I am tired of knowing that if I stumble and stop for a minute, it may all fall apart. I have no right to stop.

I am tired of living in fear for my children’s lives. I am tired of over-caring in a world where we cannot care enough, because no matter how well we live, children seem to be taking their own lives in increasing numbers and at earlier ages.

I am tired when I hear a friend tell a story of a woman just like me who, one fine day, woke up early, as usual, got dressed, and went to throw herself under a train.

I am tired, despite giving my all, of feeling like a failure more and more often. Because the results are not perfect. And they will never be perfect. But the pressure is great.

I am tired of watching women come out of marriages and motherhood battered and depleted. Women flattened out from years of service and over-caring, empty due to forgetting their own needs and dreams in the perpetual and misguided pursuit of love and acceptance through sacrifice and co-dependency.

I am tired.

I am tired of how my own mother taught me how to be an attentive mother and wife, but not how to take care of myself. Because her mother never taught her. And we cannot teach that which we do not know or understand.

We need to take back our lives.

The inequality and unfairness do not only come from gender double standards. We need to take back our lives from over-involved parenting, too.

We people please, bend over backward to make everyone happy, manage their emotional states and reactions…all so that we feel worthy. We feel responsible for their happiness, but end up fulfilling their every whim, not realizing that we are compensating for the perceived lack during our own childhoods.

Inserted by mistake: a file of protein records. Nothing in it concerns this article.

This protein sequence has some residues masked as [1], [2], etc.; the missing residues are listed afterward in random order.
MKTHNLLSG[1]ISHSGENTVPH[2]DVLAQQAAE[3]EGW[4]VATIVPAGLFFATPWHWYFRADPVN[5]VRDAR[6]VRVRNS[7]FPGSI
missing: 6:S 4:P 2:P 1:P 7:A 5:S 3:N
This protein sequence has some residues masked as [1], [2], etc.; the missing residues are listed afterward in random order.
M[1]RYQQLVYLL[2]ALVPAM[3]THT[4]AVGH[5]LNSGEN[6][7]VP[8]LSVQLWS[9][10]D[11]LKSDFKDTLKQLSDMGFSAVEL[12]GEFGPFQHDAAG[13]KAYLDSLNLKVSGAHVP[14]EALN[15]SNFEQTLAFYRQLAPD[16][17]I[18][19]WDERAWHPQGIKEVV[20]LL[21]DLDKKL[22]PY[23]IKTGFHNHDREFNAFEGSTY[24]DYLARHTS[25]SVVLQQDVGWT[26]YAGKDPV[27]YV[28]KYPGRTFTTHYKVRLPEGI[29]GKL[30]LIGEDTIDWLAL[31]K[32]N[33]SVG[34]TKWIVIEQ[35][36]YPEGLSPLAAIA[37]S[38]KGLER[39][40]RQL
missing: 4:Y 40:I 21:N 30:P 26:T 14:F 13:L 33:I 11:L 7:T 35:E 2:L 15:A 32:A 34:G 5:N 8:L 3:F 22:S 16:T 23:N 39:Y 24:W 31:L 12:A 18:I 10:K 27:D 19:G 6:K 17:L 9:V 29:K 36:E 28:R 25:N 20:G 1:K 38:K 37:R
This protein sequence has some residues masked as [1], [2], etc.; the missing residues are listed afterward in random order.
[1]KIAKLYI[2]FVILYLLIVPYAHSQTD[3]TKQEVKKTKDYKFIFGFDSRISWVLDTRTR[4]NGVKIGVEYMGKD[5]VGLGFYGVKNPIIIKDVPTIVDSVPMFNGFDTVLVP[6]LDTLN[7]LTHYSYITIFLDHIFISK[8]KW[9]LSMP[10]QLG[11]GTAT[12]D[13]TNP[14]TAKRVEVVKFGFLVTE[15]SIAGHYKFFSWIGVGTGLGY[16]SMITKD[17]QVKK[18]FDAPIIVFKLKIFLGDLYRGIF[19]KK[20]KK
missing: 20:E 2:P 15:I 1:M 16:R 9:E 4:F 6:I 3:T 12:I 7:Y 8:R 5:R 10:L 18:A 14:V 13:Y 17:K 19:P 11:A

We fear when our children are not like us and we try to indulge them so they do not dislike us.

As an act of self-preservation, we need to start with learning how to like and parent ourselves.

We need to model self-compassion, self-acceptance, and self-awareness for our children, by showing them how we give to ourselves. Through understanding our own unmet needs, issues, unfinished business, and thwarted dreams we’ll avoid projecting them onto our children.

We need to stop holding ourselves to too high a standard. We need to let go of being the “perfect” parent, and embrace the reality and wisdom of the “good enough” parent. We cannot avoid moments of imperfection and failure. If we try to deny this reality, our children will never learn what it is to be human.

The fierceness of our love for our children often makes it impossible for us to allow them to experience pain, loss, and failures. But we must, so they can develop resilience and learn from life’s natural consequences in order to become stronger, realistic, and more resourceful adults.

In this study, too much parental involvement was correlated with higher levels of anxiety and depression as well as decreased satisfaction with life for the children concerned. Overprotected first-year college students saw themselves as less competent and less able to function autonomously. The lower the sense of autonomy, the more the evidence of depression.

We need to honor our children’s sovereignty.

This does not mean giving them unbridled freedom or too many choices. This means understanding that they are not extensions of ourselves, but people in their own right with their own paths to follow in this world.

Love is also about letting go.

By letting go of controlling the minutia of our children’s lives, we will free up space in our lives for ourselves. Our lives matter, too. We are here to love, create and contribute as free, fulfilled, and happy individuals.

By example, we will raise a different generation of mothers.


Relephant read:

The Bittersweet Reality behind the Smiling Pictures Mothers Post.


Author: Galina Singer
Image: Author’s own
Editor: Khara-Jade Warren
Copy Editor: Nicole Cameron


Read 3 Comments and Reply

Read 3 comments and reply

Top Contributors Latest

Galina Singer  |  Contribution: 375,380